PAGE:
SELECT 
  name,
  sex
FROM
  zoo_a.animals
UNION
SELECT 
name,
sex
FROM
zoo_b.animals

name

sex

Lion

m

Giraffe

f

Bear

f

Monkey

m

Gorilla

m

Gorilla

f

Elephant

f

Rhinoceros

f

Tiger

m

Zebra

f

More Presto Options

Consider the following Presto features when creating queries to run in Treasure Data.

Use the WITH Clause for Nested Queries

The WITH clause is useful for nested queries as shown in this example query:

SELECT 
  a,
  b,
  c
FROM (
    SELECT 
      a,
      MAX(b) AS b,
      MIN(c) AS c
    FROM
      tbl
    GROUP BY
      a
  ) tbl_alias

The same query can be written with the WITH clause as follows:

WITH tbl_alias AS(
  SELECT 
    a,
    MAX(b) AS b,
    MIN(c) AS c
  FROM
    tbl
  GROUP BY
    a
) SELECT 
  a,
  b,
  c
FROM
  tbl_alias

Notice that the query has been “de-nested”.

The following example shows multiple subqueries use WITH. Each subquery is delimited by a comma (,).

WITH tbl1 AS(
  SELECT 
    a,
    MAX(b) AS b,
    MIN(c) AS c
  FROM
    tbl
  GROUP BY
    a
),
tbl2 AS(
  SELECT 
    a,
    AVG(d) AS d
  FROM
    another_tbl
  GROUP BY
    a
) SELECT 
  tbl1. * ,
  tbl2. *
FROM
  tbl1
JOIN
  tbl2
  ON tbl1.a = tbl2.a

Using VALUES for Prototyping

If you want to quickly test Presto syntax, you can use VALUES to create a table immediately.

SELECT 
  a,
  b,
  c
FROM (
  VALUES(
    1,
    2.0,
    'x'
  ),
  (
    3,
    4.0,
    'y'
  ),
  (
    5,
    6.0,
    'z'
  )
  ) tbl(
    a,
    b,
    c
  )

The above query returns the following table:

a

b

c

1

2.0

'x'

3

4.0

'y'

5

6.0

'z'


Clean up a Table

To clean up a table before using CREATE TABLE AS or INSERT INTO statements, use multiple statements split by semi-colon (;):

DROP
  TABLE
    IF EXISTS mytable
;

CREATE
  TABLE
    mytable AS SELECT 
      . . .
;

ALTER TABLE - DROP COLUMN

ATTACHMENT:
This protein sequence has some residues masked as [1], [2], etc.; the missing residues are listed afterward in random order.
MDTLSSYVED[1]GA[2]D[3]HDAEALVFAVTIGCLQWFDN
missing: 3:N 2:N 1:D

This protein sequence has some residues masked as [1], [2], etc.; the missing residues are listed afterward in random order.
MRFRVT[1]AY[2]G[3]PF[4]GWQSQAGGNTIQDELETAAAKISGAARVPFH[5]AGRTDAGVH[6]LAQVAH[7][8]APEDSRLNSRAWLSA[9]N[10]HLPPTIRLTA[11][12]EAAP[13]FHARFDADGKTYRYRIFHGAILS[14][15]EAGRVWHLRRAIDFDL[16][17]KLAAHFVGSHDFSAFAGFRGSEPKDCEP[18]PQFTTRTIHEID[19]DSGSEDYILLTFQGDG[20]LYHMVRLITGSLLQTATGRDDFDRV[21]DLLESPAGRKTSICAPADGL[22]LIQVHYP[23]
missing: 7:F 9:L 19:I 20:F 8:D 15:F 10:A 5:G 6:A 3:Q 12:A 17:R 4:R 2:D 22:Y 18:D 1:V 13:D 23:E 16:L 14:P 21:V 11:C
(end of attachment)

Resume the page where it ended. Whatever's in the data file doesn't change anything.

You can include the SQL DDL statement ALTER TABLE...DROP COLUMN SQL in your Treasure Data queries to, for example, deduplicate data.

An example is as follows:

DROP
  TABLE
    IF EXISTS task_temp
;

CREATE
  TABLE
    task_temp AS SELECT 
       *
    FROM
      (
        SELECT 
           * ,
          row_number(
          ) over(
            partition BY id
          ORDER BY
            TD_TIME_PARSE(lastmodifieddate) DESC
          ) AS rnk
        FROM
          task_raw
      )
    WHERE
      rnk = 1
      AND isdeleted = 0
    ORDER BY
      lastmodifieddate DESC
;

ALTER TABLE
  task_temp DROP
    COLUMN rnk
;


Limitation in Presto on Multiple Updates

Multiple-statement execution is not guarded by a transaction, therefore never write multiple update operations in a single job. For example, if you write two or more INSERT INTO statements in a single job, it may produce duplicated records:

# I1 INSERT
  INTO
    mytable SELECT 
      . . .
;

# I2 INSERT
  INTO
    mytable SELECT 
      . . .
;

If the system finds a sporadic failure during the job execution, it will start the job from the scratch, so the actual execution could be I1 (success), I2 (failure), (retry from the scratch), I1 (success) and I2 (success). In this case, I1 was executed twice and I2 was executed only once. The result is duplicated records in the target table.